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Booming: guns, not babies
- Gun licences lure men to vasectomy camps in Chambal

Bhopal, March 5: Want a gun licence? Get ready to misfire in bed.

More and more men in the Chambal are opting for nasbandi — or vasectomy — in return for a promised gun licence in the dacoit-infested region.

In Shivpuri district, men are queuing up to get themselves sterilised. Last year, only eight had come forward in the entire district despite mega camps and cash incentives of Rs 1,100 for the person who opted for the vasectomy and Rs 200 for the motivator.

“This year, since I offered the gun licence preference, over 150 men have got themselves sterilised. I expect another 100 by the end of this month,” district collector Manish Srivastva told The Telegraph.

The idea came as Srivastva tried to figure out why the men were not coming forward for a simple non-scalpel procedure that would keep the population in check.

“I gathered that it had to do with their perceived notion of manliness. I then decided to match it with a bigger symbol of manliness, a gun licence,” Srivastva said.

Doctors specialising in men’s health said vasectomy did not in any way lead to loss of manliness. All it involved, they said, was cutting the vas deferens — thin ducts that transport sperm from the testes. And it does not significantly alter ejaculation other than removing the sperm from it.

“I don’t even see any analogy between the vas deferens and a gun,” said Sudhakar Krishnamurthy, an andrologist in Hyderabad.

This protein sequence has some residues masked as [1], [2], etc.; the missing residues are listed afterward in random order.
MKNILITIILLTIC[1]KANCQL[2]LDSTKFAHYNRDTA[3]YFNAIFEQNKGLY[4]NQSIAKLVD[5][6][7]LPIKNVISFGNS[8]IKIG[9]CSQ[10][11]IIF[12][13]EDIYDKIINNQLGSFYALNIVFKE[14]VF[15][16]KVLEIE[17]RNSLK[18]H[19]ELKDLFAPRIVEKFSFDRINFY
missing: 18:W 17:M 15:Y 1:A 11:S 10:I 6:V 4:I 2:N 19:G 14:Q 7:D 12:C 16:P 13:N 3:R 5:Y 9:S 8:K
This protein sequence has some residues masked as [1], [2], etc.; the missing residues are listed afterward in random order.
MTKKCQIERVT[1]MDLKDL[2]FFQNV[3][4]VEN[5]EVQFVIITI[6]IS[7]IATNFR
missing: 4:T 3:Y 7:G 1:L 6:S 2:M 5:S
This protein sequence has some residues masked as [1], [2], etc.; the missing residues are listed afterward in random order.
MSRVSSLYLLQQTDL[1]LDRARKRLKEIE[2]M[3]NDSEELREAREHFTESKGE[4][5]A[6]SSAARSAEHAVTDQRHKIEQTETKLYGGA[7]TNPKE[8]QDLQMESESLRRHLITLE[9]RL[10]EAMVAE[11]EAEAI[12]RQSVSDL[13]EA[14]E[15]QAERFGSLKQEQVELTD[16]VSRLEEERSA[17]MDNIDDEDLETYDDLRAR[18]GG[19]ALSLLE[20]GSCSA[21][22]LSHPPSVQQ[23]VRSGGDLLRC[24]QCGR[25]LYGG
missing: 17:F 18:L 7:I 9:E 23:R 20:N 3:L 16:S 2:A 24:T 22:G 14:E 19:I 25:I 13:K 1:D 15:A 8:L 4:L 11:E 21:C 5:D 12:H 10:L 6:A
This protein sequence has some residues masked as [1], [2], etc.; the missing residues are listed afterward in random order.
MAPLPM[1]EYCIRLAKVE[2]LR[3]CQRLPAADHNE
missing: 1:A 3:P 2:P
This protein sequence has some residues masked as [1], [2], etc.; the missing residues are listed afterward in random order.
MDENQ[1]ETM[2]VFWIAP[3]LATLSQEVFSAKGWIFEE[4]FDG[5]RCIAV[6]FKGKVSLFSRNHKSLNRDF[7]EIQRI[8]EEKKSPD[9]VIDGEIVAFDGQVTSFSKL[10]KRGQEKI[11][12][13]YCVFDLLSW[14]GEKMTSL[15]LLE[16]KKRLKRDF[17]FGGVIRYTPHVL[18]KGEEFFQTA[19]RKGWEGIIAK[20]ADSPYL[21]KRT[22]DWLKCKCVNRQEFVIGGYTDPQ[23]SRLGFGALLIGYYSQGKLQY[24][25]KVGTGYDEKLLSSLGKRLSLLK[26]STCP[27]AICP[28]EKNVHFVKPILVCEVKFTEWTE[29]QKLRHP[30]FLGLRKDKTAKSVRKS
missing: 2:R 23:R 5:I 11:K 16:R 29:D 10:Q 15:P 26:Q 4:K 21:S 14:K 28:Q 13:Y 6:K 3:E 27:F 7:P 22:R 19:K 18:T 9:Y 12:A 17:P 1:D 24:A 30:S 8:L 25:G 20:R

But Srivastva said his ploy worked, more so as Chambal’s gun culture was legendary.

Guns are both a necessity and a status symbol here and it’s not hard to find a farmer in Chambal with broken shoes and riding an old bicycle with a gun worth Rs 60,000 slung over his shoulder.

In Shivpuri alone, there are over 11,000 licensed guns. Neighbouring Bhind has 19,000 while Morena has issued over 15,000 licences.

Local residents say there are an equal number — or even more — of unlicensed guns with dacoits and other outlaws.

“We have been recommended by chief medical officer Dr Dinesh Kaushik and our testimonial (discharge slip) has been attached with our application for a gun,” said Shivpuri resident Dinesh Dhakar who got himself sterilised on February 17.

Kaushik, too, said vasectomy did not affect sexual intercourse but most men — both urban and rural — were uncomfortable visiting a doctor who examines or treats medical conditions of the male pelvic region.

District officials said they were happy that the list of those opting for male vasectomy included a healthy percentage of Muslims.

So far, only Muslim women had been opting for permanent sterilisation.

Some experts, however, said the incentive was hardly a great idea.

“Where there are guns, even minor feuds often escalate into events that claim lives,” said former cop S.S. Shukla, who recently retired as ADG. “As a result, the crime graph in the Chambal division is set to go up. The government should consider other incentives.”

Suresh Rawat, a consultant urologist in New Delhi, said the licence-for-vasectomy idea was almost comical.

“It’s ridiculous and irresponsible on the part of the authorities,” he said.

But Chambal’s males aren’t complaining.

So what if they will be sterilised, aren’t they becoming more potent?

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